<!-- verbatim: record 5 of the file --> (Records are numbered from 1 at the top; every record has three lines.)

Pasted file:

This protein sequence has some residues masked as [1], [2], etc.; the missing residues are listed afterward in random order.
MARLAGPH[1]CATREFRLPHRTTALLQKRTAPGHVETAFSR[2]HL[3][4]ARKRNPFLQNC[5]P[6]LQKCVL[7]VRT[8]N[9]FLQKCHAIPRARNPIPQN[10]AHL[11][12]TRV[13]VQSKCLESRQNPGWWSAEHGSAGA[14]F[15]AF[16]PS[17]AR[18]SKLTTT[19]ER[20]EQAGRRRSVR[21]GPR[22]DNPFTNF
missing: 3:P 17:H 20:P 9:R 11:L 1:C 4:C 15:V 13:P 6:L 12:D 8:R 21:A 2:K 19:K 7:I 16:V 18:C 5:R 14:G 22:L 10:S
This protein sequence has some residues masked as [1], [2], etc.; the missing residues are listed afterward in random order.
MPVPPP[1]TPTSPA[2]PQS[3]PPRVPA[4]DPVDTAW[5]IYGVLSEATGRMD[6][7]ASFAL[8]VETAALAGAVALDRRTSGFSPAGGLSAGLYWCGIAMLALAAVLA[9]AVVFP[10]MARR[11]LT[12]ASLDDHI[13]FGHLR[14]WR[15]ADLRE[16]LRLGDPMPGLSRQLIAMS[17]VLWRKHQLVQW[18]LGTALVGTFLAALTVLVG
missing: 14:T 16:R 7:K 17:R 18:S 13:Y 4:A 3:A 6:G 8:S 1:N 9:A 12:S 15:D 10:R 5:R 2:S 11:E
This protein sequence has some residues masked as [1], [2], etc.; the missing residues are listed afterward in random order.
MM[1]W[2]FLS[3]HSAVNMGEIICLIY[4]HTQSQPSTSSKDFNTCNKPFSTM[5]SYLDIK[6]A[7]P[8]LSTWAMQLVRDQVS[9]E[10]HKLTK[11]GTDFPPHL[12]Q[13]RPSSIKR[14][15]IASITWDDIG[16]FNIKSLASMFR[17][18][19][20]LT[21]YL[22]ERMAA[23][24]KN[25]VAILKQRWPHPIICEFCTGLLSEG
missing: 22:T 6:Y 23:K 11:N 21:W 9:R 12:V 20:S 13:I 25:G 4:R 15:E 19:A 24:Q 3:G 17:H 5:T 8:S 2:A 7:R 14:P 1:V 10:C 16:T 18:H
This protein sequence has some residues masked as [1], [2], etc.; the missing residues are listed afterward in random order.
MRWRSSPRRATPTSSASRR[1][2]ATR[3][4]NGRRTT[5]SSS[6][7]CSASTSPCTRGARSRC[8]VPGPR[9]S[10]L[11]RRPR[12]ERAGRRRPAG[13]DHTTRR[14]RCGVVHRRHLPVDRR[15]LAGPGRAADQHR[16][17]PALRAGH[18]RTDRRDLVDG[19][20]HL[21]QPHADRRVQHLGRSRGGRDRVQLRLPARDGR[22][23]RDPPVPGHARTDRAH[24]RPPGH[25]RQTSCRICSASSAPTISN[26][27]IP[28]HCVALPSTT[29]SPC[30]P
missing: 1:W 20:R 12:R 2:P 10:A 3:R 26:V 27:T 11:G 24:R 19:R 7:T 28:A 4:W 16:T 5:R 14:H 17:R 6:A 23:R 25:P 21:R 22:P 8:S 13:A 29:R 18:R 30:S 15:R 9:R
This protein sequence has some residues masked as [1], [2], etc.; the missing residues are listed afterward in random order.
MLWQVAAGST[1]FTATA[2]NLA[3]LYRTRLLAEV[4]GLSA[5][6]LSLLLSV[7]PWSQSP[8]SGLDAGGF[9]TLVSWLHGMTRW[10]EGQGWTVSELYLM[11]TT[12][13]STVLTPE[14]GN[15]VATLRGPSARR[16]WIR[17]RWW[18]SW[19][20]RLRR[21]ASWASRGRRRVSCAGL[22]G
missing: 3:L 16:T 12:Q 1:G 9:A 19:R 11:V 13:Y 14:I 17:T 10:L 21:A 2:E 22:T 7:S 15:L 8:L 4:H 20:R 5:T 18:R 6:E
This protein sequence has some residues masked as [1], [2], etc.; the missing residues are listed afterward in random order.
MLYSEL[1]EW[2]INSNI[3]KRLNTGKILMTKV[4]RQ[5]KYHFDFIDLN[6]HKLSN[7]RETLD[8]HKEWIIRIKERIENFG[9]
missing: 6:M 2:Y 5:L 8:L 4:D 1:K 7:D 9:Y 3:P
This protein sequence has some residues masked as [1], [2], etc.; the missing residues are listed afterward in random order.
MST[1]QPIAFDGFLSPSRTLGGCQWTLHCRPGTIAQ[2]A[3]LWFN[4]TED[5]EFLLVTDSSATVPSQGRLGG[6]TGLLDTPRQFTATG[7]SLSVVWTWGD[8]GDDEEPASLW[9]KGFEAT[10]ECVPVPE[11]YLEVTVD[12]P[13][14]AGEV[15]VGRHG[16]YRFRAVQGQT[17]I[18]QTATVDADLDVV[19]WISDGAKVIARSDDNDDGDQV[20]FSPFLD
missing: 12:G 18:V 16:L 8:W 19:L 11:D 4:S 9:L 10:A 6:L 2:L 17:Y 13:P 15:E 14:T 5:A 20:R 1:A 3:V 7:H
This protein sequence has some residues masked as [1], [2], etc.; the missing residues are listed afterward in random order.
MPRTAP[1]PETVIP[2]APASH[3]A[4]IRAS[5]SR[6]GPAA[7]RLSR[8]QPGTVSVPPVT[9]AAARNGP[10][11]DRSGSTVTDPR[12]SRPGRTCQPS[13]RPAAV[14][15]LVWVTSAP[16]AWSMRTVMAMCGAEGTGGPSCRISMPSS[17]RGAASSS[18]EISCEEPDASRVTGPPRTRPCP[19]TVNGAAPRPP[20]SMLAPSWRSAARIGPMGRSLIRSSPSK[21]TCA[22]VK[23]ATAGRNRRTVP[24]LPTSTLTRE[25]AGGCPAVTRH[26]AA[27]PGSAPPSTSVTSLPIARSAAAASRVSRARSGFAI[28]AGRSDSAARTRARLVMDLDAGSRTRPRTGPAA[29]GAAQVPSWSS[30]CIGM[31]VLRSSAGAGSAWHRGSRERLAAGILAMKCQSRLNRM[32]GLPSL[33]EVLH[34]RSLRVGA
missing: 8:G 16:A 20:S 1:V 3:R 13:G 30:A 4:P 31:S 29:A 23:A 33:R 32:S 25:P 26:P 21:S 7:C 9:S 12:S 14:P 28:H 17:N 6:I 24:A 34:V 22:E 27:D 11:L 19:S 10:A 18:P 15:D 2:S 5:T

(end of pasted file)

This protein sequence has some residues masked as [1], [2], etc.; the missing residues are listed afterward in random order.
MLWQVAAGST[1]FTATA[2]NLA[3]LYRTRLLAEV[4]GLSA[5][6]LSLLLSV[7]PWSQSP[8]SGLDAGGF[9]TLVSWLHGMTRW[10]EGQGWTVSELYLM[11]TT[12][13]STVLTPE[14]GN[15]VATLRGPSARR[16]WIR[17]RWW[18]SW[19][20]RLRR[21]ASWASRGRRRVSCAGL[22]G
missing: 3:L 16:T 12:Q 1:G 9:A 19:R 11:V 13:Y 14:I 17:T 10:L 21:A 2:E 22:T 7:S 15:L 8:L 4:H 20:R 5:T 18:R 6:E